“Stop killing us,” she said in answer to the question of what the BlackLivesMatter movement wants. The words of this young activist have followed me through the week. They wrap themselves around the story of Jonah and the Ninevites and they sit with Zebedee in his boat with the hired hands.
While I am still contemplating this, my Facebook feed is flooded by announcements of Marcus Borgs’ death. This man was responsible for introducing a generation of seminarians (and others) to Jesus and the Bible again, for the first time. I feel sadness over his death, knowing he will not write anymore books that make me think differently about who Jesus was and is. These thoughts tangle with the others and make me want to pull something meaningful out of these texts, something real.
Jonah preached the shortest sermon in history and got the biggest results ever. He told the people of Nineveh to repent and they did. They repented. That doesn’t happen these days. Plenty of voices are calling us to change our destructive ways. Too many aren’t hearing. When thousands march to save black lives and they are dismissed as creating a nuisance, is anyone hearing the plea of “Stop killing us!”? I don’t know. Racism is easily justified by those in power. When will those of us born with white privilege stop ignoring the deeply broken justice system and take up the cry that will save lives?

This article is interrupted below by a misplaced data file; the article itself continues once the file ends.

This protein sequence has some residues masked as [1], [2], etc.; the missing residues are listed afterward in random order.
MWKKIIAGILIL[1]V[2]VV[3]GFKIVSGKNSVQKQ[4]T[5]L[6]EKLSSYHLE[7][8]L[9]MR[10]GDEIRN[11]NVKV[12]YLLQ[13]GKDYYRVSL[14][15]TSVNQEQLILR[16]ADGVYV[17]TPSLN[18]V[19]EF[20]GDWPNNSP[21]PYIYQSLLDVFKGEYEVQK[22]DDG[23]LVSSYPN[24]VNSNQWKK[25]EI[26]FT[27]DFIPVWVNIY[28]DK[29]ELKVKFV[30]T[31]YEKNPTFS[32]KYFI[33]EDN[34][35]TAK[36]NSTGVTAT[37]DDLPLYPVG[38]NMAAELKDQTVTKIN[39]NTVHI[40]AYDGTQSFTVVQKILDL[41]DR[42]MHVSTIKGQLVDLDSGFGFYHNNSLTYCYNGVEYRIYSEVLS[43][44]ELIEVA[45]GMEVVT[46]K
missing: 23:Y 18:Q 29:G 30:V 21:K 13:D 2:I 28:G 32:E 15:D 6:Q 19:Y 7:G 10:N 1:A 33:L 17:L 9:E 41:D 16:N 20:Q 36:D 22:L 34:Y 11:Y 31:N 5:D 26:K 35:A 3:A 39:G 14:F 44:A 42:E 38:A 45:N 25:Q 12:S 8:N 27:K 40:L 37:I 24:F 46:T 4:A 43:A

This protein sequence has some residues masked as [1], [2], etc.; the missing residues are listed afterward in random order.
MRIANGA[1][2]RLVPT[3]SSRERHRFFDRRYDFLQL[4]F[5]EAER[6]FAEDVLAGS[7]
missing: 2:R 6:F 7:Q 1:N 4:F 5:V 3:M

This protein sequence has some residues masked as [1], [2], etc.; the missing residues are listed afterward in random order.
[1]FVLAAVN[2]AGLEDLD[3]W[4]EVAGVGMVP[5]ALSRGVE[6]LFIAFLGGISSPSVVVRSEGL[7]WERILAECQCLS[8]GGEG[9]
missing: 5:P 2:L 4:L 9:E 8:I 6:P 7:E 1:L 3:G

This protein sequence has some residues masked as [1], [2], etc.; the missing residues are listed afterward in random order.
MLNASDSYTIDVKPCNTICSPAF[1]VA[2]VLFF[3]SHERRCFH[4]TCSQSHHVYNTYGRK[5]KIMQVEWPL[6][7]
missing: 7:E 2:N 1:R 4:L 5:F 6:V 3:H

Similarly, I wonder how many people would drop everything to follow Jesus if he were gathering disciples today. When I read Marcus Borg’s books, Jesus became more human for me but no less divine. Jesus invited Simon, Andrew, James and John to follow him, learn from him, change their lives. They went seemingly without hesitation; they were eager to fish for people. What’s different for us? Maybe it’s just me, but I’m not sure how quickly I’d jump out of Zebedee’s boat.
I think of the young activist and the thousands that marched, being in the crowd demanding change. Laying down in the middle of the road to show that black lives do matter, joining in the call for justice stirred something in me. I’ve spent my career advocating for people who have no voice and I didn’t see how needful it was to add my voice to the black voices crying out for justice until recently. Why? What gets in the way of seeing injustice? And once we do see it, what prevents us from jumping out of the boat to stand with those who suffer?
With a nod to Marcus Borg I will say I don’t know. But I will say it is time for us to repent. It is time for us to stop engaging in activities that harm our neighbors and ourselves. It is time for us to leave Zebedee in his boat and follow Jesus on the road to justice. It’s time to meet Jesus again, or maybe for the first time.
RCL – Year B – Third Sunday after Epiphany – January 25, 2015
Jonah 3:1-5, 10
1 Corinthians 7:29-31